The NIR absorbance spectra of Eastern black spruce (Picea mariana var. mariana) pellets showed that the heights of the main peaks decreased with boron retention in the wood pellets as described to predict MC of Douglas-fir (Pseudotsuga menziesii menziesii) veneers and trembling aspen (Populus tremuloides Michx.) strand products by Mounanga et al. (2012) and Koumbi-Mounanga et al. (2015a), respectively. The main peaks are located in the 1,250-, 1,620-, 1,820-, and 2,200-nm spectral regions, which is related to the overtones of fundamental vibrational transitions in the infrared region, mainly CH (hydrocarbons. ..), CO (cellulose, hemicelluloses...), OH (water, alcohol, phenol...), and NH (lignin...) functional groups (Felix and Gatenholm 1991, Cozzolino et al. 2003, Schwanninger et al. 2004). At around the 1,700- to 1,900nm and 2,000- to 2,200-nm spectral data regions, the absorption bands might be induced by the boron-based preservative concentrations owing to the basicity influence of borate on the reaction with phenolic compounds of wood pellets. This is similarly observed in the degradation of the cell wall polymers as likely as not, the phenomenon occurring in the case of thermal treatment of wood (Thygesen and Lundqvist 2000, Koumbi-Mounanga et al. 2015c). The second derivative--transformed spectra were properly described as overlapping absorbance bands of the first and second overtone of OH and CH at around 2,250-nm and 1,900-nm spectral data, respectively. One hypothesis signalled to recalculate the second model of concentration range (0% to 20%), without a total of six outlier scans observed in the visible-NIR absorbance at 0.1 percent DOT glycol borate. There were similar observations in the overtone absorption from the 1,200- to 1,300-nm and the 1,400- to 1,600-nm spectral data regions for both models. This might be caused by oxyanion reactions involved in the boron-based preservative treatment into the wood pellet components that were also identified in different investigations as the cause of carbohydrate degradation and deacetylation reactions of polyoses in the case of thermal treatment of wood. However, future estimation should involve and incorporate more parameters, e.g., the temperatures within more factors, for an easy interpretation of the data (Lee and Luner 1972, Mitsui et al. 2008, Bachle et al. 2010). The present study showed results equivalent to those obtained on frozen and thawed black spruce logs by Hans et al. (2013), who reported that the overtone absorption could be attributed to differences in the MC, wood permeability between sapwood and heartwood portions, and partial drying of wood pellet samples during storage and handling. Indeed, borate concentration influences on wood products, especially chemical reactions involved in pellets, are very complex phenomena. They depend on MC distribution, hygroscopic properties of wood, pH, temperature distribution, pressure, duration of treatment, type, size, and source of the samples (Bums and Ciurczak 2007, Guo 2013).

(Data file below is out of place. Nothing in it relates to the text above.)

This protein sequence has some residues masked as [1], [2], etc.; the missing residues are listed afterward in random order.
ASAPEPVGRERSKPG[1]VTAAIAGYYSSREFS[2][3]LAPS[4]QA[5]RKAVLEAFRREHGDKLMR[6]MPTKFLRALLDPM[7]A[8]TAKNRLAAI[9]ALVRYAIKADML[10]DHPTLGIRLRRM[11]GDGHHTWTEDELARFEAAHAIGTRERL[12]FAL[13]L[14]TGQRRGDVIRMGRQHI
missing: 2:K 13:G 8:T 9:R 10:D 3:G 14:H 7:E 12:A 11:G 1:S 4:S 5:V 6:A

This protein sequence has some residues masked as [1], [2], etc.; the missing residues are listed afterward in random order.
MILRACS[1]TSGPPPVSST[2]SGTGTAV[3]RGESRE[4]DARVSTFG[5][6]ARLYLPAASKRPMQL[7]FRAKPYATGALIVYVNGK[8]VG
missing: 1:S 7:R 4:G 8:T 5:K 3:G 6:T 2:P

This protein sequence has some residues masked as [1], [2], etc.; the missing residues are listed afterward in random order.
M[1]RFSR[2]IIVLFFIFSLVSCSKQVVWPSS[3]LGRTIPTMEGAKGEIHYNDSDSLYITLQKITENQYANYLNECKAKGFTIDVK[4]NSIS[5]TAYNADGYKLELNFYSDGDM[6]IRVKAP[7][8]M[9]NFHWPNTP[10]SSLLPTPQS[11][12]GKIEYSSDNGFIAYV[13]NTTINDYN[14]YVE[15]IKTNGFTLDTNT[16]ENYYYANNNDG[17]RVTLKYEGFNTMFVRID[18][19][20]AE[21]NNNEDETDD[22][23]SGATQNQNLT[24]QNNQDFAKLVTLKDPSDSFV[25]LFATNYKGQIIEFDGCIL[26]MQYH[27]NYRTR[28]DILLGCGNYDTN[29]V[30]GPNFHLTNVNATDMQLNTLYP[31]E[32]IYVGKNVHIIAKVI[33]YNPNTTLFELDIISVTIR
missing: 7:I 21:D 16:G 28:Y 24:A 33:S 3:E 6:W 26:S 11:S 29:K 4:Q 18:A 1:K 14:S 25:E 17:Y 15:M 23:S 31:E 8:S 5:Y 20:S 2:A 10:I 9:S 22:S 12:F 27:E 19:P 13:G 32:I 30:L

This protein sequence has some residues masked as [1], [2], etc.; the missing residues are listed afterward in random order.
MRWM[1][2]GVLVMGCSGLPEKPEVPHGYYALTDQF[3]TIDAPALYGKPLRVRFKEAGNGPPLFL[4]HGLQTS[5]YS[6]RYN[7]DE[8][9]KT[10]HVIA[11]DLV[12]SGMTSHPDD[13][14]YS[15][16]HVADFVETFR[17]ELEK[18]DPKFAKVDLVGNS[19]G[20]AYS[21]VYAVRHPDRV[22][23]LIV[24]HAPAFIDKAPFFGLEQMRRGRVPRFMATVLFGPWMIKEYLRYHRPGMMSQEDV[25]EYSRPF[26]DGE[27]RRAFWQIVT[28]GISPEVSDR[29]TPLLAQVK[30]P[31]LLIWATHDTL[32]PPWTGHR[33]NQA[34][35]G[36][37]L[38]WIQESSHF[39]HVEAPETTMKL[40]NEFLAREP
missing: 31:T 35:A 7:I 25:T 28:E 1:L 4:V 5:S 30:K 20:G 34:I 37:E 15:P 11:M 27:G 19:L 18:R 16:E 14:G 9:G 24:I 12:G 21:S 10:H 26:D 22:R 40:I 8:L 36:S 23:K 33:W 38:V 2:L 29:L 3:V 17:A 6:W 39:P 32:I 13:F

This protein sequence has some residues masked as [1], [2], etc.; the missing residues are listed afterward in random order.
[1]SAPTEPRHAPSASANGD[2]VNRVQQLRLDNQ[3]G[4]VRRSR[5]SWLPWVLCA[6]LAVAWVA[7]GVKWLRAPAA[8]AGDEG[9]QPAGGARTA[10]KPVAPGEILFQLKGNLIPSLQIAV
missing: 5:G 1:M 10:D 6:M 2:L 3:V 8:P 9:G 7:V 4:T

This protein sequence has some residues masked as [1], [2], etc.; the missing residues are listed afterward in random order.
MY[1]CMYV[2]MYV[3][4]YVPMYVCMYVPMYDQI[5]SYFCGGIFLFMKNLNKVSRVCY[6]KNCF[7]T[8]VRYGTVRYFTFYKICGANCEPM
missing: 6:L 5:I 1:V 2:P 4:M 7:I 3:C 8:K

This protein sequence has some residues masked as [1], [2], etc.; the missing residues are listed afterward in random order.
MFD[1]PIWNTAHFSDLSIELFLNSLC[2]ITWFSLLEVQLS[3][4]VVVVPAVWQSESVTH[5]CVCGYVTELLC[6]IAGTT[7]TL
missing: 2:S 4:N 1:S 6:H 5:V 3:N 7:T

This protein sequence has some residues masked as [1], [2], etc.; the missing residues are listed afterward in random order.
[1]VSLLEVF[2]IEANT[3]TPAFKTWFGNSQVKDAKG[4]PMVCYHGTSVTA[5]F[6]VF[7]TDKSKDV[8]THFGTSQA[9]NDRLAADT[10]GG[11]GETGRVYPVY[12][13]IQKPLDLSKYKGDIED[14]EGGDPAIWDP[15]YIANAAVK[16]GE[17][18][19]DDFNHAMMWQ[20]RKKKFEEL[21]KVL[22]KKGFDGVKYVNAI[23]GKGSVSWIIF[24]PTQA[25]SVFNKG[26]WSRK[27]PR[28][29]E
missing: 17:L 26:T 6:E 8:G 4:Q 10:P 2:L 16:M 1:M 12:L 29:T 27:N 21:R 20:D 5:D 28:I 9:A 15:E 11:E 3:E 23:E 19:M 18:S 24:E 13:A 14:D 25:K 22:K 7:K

[FIGURE 4 OMITTED]